Jill Bialosky's "The Figure"
From a blank canvas sprang a swirl of color and emotion:
a mysterious figure emerging from a dark thicket.
Was he beautiful? Did it matter?
For once ugliness could be a form of beauty: an equivalent
to prove the soul's existence.
Dried paint like a second skin on our hands, its oily smell—
was it possible to replicate love?
The paintbrush unleashed a river of blood.
The day darkened in the room. Time lost track.
We forgot our mothers still in bed, the failure of fathers,
secret lives of our sisters. Is it the figure's mystery
that enthralls or the shock of seeing manifest the passion
we longed to hide? Is he our stillborn twin or a lost love
buried under the debris of daily existence? Or the terror
of loss itself? Brutal hands, a slash of red.
On "The Figure"
Where does art come from? How does inspiration, imagination seize hold? How important a role does memory and the interior life play in creation?
"The Figure" is an attempt to capture this mysterious, mercurial process. As a child, I remember painting in the art room, my favorite room at my elementary school. When my son went to kindergarten and we were given a tour of the art room all those memories of art class came forth. I was both compelled and terrified. What would I produce? Would my paintings have any meaning? Would they be beautiful? I loved the art room: the smell of paint, the aluminum sink where we washed our brushes, the walls bedecked with posters of enthralling paintings from the great masters. Later, when I took my first poetry workshop at the University of Iowa, my poet-teacher told us to "write what hurts." This poem is in one way a conflation of those experiences.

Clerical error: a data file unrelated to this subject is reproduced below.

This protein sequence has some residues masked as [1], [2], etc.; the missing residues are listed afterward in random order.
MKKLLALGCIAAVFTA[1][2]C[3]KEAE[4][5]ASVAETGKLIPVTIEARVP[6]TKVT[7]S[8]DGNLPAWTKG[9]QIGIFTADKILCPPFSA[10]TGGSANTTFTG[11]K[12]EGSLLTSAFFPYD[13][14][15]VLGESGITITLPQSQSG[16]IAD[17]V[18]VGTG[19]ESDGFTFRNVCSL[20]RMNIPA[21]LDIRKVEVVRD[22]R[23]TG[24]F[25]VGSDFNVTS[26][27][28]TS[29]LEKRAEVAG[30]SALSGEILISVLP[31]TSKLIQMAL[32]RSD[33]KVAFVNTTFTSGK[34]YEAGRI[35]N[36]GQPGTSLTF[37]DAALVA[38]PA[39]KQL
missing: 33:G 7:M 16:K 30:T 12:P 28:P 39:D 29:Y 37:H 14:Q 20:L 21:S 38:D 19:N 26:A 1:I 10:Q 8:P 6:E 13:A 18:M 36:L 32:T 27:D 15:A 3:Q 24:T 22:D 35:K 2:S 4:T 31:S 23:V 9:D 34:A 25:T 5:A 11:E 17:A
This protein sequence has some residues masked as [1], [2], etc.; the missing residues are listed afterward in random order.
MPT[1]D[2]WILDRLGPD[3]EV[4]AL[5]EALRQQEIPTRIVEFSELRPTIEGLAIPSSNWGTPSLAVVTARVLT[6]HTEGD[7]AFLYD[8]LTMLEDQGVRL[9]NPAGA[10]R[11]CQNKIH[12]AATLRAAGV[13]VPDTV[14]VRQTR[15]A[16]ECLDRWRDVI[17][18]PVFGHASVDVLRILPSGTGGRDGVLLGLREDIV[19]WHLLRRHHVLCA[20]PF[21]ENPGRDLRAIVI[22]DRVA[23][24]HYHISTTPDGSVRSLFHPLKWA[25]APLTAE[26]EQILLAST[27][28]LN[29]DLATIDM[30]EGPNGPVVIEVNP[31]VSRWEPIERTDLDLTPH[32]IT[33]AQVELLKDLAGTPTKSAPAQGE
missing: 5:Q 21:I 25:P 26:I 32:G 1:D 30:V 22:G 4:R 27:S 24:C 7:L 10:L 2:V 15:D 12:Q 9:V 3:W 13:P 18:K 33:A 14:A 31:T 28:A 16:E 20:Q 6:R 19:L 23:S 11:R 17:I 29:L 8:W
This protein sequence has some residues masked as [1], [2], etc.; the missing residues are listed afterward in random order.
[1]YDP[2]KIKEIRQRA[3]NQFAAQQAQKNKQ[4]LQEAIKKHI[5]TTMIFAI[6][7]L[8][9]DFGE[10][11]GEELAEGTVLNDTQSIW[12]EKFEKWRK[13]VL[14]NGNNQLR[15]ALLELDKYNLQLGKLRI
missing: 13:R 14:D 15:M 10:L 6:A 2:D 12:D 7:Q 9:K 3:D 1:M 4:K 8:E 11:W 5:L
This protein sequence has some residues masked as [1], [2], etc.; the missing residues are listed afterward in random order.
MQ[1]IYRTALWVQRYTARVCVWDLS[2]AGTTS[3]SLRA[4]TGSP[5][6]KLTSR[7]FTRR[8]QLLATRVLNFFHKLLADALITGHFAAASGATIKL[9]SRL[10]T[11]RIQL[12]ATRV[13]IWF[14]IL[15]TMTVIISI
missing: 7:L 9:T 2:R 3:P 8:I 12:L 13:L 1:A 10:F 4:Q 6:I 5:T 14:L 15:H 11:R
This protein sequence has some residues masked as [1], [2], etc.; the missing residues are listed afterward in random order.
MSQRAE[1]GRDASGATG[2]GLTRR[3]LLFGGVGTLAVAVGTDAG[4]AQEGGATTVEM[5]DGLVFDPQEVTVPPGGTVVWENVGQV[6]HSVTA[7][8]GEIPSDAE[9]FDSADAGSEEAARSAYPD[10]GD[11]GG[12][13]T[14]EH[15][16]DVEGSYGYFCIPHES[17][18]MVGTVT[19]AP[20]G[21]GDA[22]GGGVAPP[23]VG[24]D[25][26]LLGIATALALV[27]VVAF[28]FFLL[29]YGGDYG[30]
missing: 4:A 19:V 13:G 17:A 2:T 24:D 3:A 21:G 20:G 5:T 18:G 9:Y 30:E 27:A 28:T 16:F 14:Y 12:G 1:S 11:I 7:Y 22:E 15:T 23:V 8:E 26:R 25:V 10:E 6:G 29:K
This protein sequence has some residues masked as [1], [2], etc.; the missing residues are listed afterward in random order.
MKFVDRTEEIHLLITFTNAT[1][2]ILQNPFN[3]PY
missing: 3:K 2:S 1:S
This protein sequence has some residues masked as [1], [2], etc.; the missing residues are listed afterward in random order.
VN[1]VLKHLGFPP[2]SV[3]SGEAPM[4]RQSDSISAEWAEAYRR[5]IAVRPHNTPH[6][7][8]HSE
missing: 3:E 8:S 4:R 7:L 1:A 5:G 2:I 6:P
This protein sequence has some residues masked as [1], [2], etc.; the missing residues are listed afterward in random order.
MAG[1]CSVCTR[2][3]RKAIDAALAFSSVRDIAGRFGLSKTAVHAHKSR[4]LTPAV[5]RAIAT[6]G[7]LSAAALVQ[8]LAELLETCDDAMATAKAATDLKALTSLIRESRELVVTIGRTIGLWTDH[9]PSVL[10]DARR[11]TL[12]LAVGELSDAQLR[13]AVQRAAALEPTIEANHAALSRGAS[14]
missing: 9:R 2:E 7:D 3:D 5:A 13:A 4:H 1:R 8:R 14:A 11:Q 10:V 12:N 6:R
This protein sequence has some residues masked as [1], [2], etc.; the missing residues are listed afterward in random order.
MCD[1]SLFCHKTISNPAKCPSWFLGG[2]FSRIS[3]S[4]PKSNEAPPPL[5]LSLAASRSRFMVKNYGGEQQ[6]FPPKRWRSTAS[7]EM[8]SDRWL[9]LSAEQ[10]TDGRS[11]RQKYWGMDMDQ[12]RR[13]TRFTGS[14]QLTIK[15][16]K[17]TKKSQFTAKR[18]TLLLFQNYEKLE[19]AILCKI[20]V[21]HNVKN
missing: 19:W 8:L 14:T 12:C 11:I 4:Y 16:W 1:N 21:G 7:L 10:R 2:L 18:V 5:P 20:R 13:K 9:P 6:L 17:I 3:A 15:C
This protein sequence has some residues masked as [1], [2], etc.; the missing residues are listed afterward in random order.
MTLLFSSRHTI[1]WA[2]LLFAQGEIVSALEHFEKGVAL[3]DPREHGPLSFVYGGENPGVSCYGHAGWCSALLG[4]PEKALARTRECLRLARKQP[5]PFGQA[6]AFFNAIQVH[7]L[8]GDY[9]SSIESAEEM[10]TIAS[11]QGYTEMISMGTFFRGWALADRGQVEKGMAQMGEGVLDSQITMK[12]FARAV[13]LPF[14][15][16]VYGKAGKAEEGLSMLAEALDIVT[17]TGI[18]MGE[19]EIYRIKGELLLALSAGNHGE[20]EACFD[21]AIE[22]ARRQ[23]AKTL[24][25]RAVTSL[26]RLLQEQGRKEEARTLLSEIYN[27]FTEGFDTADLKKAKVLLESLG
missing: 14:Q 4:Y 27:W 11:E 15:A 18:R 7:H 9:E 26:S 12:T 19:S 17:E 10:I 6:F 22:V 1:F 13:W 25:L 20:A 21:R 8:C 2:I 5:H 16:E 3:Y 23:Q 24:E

"The Figure" is one of the opening poems in my new book, Intruder. In the poem, "the figure," or 'intruder' appears in the imagination of the speaker and then on her blank canvas, and comes to life, as it were, a figure both bewitching and seductive. This figure in different guises—sometimes as muse, doppelganger, or imagined lover— moves in and out of many of the poems in Intruder. The book itself can be read as one long meditation on the nature or intrusion of Eros, art, and imagination on ordinary life. And it was entering my son's art room when the creation of this figure began to blossom in my imagination.
Jill Bialosky is the author of the poetry collections The End of Desire, Subterranean, and| Intruder, and her poems have appeared in journals such as The Paris Review, American Poetry Review, The Kenyon Review, The New Yorker, and The Atlantic Monthly. She is also the author of two novels, House Under Snow and The Life Room, and an editor at W. W. Norton. She lives in New York City.
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"The Figure" by Jill Bialosky from Intruder. Copyright © 2008 by Jill Bialosky. Reprinted with the permission of Alfred A. Knopf, an imprint of The Knopf Doubleday Publishing House, a Division of Random House, Inc.